This year’s back-to-school retail season is understandably… a mess. While some categories (like home computers and home office gear) are up, the typical back-to-school rush for new clothes and sneakers and notebooks is facing major disruption as parents grapple with in-person versus at-home schooling.
“The best word for consumer sentiment is still confusion. Kantar’s polling finds 13% of consumers are comfortable sending children back to school ‘as soon as possible,’ 14% want to wait more than six months, and 25% fall somewhere in between one and five months. More than half of also say they don’t know,” writes Sarah Mahoney in MediaPost.
Given this massive uncertainty, it’s no wonder retailers are cutting back on more traditional back-to-school (BTS) ad spend.
“So far, Kantar says retailers have spent $23 million on BTS ads between June 22 and Aug. 8, compared with $76 million spent during a similar period last year,” Mahoney notes. “Those ads came from just six retailers, compared to 100 in 2019.”
Noticeably absent are the often hilarious fall TV ads featuring dancing parents pushing loaded shopping carts. Tone matters, and ignoring the current confusion and concern of nearly every parent of school-age kids, it would be easy for a brand to get it very, very wrong.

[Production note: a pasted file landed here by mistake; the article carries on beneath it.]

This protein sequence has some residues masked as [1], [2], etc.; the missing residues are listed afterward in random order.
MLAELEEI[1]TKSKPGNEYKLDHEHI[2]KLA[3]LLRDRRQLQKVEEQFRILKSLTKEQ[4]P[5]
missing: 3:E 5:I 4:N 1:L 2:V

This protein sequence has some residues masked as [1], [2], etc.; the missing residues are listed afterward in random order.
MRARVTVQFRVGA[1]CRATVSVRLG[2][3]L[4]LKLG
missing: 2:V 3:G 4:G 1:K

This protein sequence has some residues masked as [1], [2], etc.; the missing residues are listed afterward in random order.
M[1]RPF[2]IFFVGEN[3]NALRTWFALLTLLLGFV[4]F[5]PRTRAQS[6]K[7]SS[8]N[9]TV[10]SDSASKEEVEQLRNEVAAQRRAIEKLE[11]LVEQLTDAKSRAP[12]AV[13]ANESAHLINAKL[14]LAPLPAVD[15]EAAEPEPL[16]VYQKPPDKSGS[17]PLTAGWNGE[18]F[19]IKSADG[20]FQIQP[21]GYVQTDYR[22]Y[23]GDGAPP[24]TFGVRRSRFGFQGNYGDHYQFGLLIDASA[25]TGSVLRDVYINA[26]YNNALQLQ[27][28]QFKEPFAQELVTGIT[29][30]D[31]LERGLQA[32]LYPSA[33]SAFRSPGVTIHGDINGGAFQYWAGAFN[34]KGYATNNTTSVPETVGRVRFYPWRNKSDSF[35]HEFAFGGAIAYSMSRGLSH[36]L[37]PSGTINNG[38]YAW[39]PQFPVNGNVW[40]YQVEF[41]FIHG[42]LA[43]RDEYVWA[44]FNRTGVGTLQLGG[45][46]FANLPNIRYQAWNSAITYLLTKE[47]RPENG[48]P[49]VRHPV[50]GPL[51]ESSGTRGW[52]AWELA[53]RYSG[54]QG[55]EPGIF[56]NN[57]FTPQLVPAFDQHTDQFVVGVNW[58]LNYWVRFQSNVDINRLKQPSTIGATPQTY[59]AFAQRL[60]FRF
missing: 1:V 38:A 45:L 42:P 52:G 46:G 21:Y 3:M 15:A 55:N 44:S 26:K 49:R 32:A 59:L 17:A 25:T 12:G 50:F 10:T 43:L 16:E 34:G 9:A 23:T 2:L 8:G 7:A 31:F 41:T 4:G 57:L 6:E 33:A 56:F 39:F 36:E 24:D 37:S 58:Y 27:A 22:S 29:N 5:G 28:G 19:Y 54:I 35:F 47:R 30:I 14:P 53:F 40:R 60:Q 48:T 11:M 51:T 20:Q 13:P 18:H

Meanwhile, shopping priorities have, quite understandably, changed and retail ads reflect that.
“Consumers still face a great deal of uncertainty even as school begins to start and are further behind in their back-to-school spending than they have been in years,” says NRF President and CEO Matthew Shay, in its recent report. “At this point, the majority of families expect to spend as much as they thought earlier this summer, if not more, and it’s largely because of the need to spend more on electronics.”
There’s no magic bullet to navigate through this, only the same advice I’ve been counseling since this started. Advertising during the tough times … even if your budget is scaled back … is one of the best ways to ensure you’ll be around when the good times come back around. And advertising in print is extremely powerful right now.
Help your ad partners get past their fear of being tone-deaf, by reaching out and proactively helping the craft the right messages. In other words, become an essential resource for your ad partners. Educate more than sell, and be willing to listen to their concerns and challenges. And maybe reach out to the markets that are advertising, supplying families with the electronics and office gear they will be buying this fall.
Adaptation, folks, continues to be the name of the game.